monarch butterfly drawing is a classic and a really useful drawing skill to have, as the monarch butterfly is the epitome of the perfect butterfly shape. The monarch butterfly is a great creature to know how to draw because of how easily it can fit into various artwork ideas. Whether it is an addition to a larger drawing or a subject matter on its own, a monarch butterfly can be used in all sorts of ways. The possibilities for using the monarch butterfly in a drawing are endless, and in this tutorial, we will learn how to draw a monarch butterfly in its classic form.
Table of Contents
- 1 An Easy Guide to Drawing a Monarch Butterfly With Colored Pencils
- 2 How to Draw a Monarch Butterfly Step by Step
- 3 Tips to Remember
- 4 Frequently Asked Questions
An Easy Guide to Drawing a Monarch Butterfly With Colored Pencils
There are many ways to draw a monarch butterfly, and the flying monarch butterfly outline is perhaps the most popular way to represent this creature in motion. However, to capture the full effect of the monarch butterfly, we will be drawing the butterfly in a classic front view. This will also provide us the opportunity to work on creating symmetry in both pattern and coloration within the butterfly drawing. In this tutorial, we will break down the drawing process in a way that refines a simple monarch butterfly sketch into a more realistic monarch butterfly drawing. This tutorial is an easy and digestible process for learning how to create a beautiful realistic monarch butterfly drawing.
How to Draw a Monarch Butterfly Step by Step
In this tutorial, we will start with a simple monarch butterfly sketch, using our pencils to work out the form and pattern within the butterfly. From there we will work with colored pencils to capture the coloration within the butterfly. We will then proceed to work with a ballpoint pen and a marker to add in the darker qualities within the monarch butterfly drawing. Now that we know what to expect, we can get into this tutorial on how to draw a monarch butterfly.
Step 1: Sketching the Butterfly Outline
We want to start by creating a basic monarch butterfly sketch with our pencils. A good suggestion is to draw a horizontal line that will help to establish the separation between the upper and lower wings.
The upper wings of the monarch butterfly are more triangular whereas the lower wings are more circular. The body of the monarch butterfly is quite narrow and bullet-shaped. The abdomen of the butterfly is slightly narrower than the body.
The upper wings or forewings are slightly larger than the lower pair of wings or hind wings, and both sets of wings connect to the body of the butterfly.
Using your eraser and pencil, take time on correcting the form until it resembles the flying monarch butterfly outline. We also want to make sure that we put subtle spikes along the bottom edges of the lower wings.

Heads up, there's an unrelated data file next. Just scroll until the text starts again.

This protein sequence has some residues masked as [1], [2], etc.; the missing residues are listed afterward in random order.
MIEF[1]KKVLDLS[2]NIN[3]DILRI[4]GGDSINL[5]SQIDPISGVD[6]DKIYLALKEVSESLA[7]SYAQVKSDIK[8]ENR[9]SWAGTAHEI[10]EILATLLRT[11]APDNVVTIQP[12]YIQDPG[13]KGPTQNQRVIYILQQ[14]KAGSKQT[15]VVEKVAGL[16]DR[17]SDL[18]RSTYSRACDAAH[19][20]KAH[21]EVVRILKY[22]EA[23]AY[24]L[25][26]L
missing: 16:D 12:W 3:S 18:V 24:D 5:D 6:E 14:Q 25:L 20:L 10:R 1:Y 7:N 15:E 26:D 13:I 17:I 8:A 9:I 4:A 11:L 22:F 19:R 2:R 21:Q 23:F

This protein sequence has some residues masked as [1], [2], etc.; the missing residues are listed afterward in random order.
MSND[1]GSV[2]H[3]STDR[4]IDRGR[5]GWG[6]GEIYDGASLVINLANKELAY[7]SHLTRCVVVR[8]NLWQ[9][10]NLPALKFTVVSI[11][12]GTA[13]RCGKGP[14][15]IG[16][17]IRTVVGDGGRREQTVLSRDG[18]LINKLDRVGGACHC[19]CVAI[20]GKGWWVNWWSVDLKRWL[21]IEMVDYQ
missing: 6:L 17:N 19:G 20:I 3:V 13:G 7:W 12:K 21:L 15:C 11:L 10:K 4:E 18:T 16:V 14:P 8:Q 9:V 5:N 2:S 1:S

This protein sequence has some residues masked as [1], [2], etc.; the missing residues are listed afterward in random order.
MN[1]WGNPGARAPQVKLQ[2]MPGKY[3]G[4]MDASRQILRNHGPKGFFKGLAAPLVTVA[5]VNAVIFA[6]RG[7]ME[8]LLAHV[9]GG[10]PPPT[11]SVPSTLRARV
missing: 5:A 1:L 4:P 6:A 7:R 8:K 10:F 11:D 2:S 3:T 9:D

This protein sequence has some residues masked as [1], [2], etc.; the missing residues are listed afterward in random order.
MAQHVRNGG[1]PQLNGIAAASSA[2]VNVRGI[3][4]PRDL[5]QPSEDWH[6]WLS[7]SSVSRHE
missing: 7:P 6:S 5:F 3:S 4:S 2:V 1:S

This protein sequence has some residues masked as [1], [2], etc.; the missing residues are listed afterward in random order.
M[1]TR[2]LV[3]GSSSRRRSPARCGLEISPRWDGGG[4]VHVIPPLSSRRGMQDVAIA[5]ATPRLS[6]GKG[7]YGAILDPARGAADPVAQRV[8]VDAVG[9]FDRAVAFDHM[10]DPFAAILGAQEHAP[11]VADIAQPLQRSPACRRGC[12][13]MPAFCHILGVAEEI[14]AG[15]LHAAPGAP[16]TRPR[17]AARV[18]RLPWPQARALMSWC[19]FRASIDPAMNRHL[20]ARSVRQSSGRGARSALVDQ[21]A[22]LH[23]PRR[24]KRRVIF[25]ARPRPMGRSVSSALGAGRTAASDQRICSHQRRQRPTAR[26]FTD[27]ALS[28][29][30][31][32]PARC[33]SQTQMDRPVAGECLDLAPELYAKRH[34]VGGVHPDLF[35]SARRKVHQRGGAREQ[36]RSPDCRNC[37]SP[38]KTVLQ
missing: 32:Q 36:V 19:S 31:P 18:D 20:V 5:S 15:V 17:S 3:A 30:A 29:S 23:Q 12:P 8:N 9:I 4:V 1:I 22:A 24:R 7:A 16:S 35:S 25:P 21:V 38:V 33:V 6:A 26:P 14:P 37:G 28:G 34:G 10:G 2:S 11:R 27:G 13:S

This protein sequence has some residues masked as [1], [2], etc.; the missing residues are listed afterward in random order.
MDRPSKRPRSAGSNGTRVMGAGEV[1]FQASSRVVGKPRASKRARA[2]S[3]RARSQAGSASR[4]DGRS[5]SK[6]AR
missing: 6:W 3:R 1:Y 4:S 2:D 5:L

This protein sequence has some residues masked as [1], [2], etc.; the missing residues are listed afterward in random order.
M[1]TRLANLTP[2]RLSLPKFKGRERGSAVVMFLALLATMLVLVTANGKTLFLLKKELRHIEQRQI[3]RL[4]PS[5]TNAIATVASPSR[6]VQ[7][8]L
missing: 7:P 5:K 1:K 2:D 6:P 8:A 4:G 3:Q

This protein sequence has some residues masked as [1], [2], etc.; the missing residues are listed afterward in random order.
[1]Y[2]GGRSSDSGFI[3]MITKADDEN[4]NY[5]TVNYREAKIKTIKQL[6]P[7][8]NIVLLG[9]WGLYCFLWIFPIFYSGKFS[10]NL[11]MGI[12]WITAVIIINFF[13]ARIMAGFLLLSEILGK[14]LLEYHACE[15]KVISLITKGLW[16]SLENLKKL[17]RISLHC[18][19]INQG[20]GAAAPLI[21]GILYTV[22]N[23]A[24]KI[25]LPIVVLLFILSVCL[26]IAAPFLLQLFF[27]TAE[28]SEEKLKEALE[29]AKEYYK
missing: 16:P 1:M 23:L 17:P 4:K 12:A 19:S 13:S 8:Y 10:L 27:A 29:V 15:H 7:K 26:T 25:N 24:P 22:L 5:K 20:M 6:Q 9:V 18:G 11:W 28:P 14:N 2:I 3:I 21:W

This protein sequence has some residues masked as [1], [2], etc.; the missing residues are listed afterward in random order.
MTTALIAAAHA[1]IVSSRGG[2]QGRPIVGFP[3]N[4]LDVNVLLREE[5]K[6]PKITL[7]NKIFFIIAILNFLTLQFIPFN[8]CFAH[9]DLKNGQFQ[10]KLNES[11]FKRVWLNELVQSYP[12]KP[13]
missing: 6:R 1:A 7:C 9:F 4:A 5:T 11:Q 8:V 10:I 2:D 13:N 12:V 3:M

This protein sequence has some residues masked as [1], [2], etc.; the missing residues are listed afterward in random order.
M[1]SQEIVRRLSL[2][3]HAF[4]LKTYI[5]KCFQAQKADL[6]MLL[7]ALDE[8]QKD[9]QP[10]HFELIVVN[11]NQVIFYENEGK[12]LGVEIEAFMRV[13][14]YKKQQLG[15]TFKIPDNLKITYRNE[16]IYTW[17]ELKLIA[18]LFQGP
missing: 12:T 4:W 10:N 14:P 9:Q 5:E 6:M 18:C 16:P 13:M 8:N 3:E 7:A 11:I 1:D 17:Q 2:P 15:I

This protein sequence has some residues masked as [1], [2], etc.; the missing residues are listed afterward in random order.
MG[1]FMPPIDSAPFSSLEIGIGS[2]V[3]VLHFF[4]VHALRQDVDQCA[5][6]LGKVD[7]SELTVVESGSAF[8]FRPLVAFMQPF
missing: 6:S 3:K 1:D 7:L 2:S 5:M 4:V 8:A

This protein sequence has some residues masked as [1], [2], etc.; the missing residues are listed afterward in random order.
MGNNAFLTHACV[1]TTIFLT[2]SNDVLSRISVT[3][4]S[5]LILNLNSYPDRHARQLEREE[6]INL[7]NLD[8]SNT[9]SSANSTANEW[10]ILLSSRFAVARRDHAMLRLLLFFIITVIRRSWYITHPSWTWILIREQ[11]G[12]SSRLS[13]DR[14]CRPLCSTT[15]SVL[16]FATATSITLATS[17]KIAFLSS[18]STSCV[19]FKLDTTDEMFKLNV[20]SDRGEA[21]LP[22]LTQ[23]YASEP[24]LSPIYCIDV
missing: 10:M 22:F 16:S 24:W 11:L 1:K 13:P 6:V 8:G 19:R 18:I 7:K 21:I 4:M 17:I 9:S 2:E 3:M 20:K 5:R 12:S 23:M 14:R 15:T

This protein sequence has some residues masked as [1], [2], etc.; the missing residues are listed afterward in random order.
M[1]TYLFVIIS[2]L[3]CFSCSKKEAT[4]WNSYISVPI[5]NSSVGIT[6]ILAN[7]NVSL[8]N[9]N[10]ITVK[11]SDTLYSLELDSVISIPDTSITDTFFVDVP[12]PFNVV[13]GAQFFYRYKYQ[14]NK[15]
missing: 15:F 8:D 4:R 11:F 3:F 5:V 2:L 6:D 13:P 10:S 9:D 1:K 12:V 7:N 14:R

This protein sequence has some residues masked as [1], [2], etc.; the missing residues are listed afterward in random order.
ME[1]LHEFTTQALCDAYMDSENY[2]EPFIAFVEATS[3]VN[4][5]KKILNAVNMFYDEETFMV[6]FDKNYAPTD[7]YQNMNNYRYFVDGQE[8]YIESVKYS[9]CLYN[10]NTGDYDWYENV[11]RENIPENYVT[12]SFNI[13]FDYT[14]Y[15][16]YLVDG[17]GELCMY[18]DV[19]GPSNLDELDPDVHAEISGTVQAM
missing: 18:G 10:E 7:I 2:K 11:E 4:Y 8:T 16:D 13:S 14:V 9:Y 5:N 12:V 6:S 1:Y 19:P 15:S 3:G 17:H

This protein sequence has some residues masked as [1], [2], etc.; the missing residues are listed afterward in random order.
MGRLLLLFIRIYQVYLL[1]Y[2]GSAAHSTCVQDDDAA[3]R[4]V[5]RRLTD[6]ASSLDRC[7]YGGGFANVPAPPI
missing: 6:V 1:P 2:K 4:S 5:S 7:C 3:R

Step 2: Sketching Patterns on the Butterfly Wings
We now want to continue with our pencils by adding the cells or patterns into the butterfly wings. Starting with the top wings, we want to draw a set of elongated shapes, which are called cells, that flow from the body to the middle of the wings.
For the lower wing, we simply want to draw a set of rectangular shapes or cells that flow along the circular formation of the wing. We can add more in the lower wing as the lower wings generally have more cells.
These patterns will set up the perimeters for coloration in the later steps. We want to make sure that the outer margin along the top wings is relatively thicker than that of the lower wings. This is the area that will be colored in black with a marker.
We can also add smaller circular shapes along the outer margins of both the upper and lower wings. Once we have drawn one side, we can simply replicate it identically on the other side of the butterfly.
Take your time sketching in the cells of the butterfly, making sure that they are as symmetrical as possible. You can also look at an image of a monarch butterfly on the internet to assist you in your monarch butterfly sketch.
We want to also make sure we add in the antennae to the butterfly, as well as give the lower wings their jagged edges. Take your time with the sketch, making sure the form and patterns are drawn as best as they can be.
Step 3: Adding the First Layer of Color
Using your colored pencils, try to get a few different oranges, yellows, and reds for the first layer of coloring. Within the cells of the butterfly, we want to start adding in yellow, followed by orange and a little red, blending them.
Again, we are only coloring in the cells of the butterfly, which are the patterns we have drawn. That being said, we will not color in all the patterns or cells as some will be left white along the outer margins of the butterfly.
Take your time with layering colors in the cells of the butterfly. By layering darker colors over lighter colors, such as yellows to reds, we will give the butterfly a more enriched quality.
We want to take our time going through all the wings of the butterfly as we layer our colors into the cells. We want to make sure that we are only coloring within the patterns and leaving out the outer margin patterns, such as the little circular shapes.
You can also explore making the lower wings’ coloration slightly lighter than the upper wings of the monarch butterfly drawing. Take your time blending the colors into the cells of the butterfly. We want to set a base lighter color of predominantly orange, which will then be darkened with darker colors later on.
Again, we want to make sure that the coloration is only within the cells situated in the center areas of each wing. The outer shapes within the upper wings and lower wings will be left blank.
Step 4: Adding Black to the Upper Wings
We will now proceed to use both a marker and our pens to add the black detailing to the butterfly. Using your micron pen, begin to outline the butterfly including the colored micron cells. this will give us clear border lines to work within.
Once we have outlined the details, starting with one wing at a time, we can then proceed by coloring in the wing around the patterns with a black marker.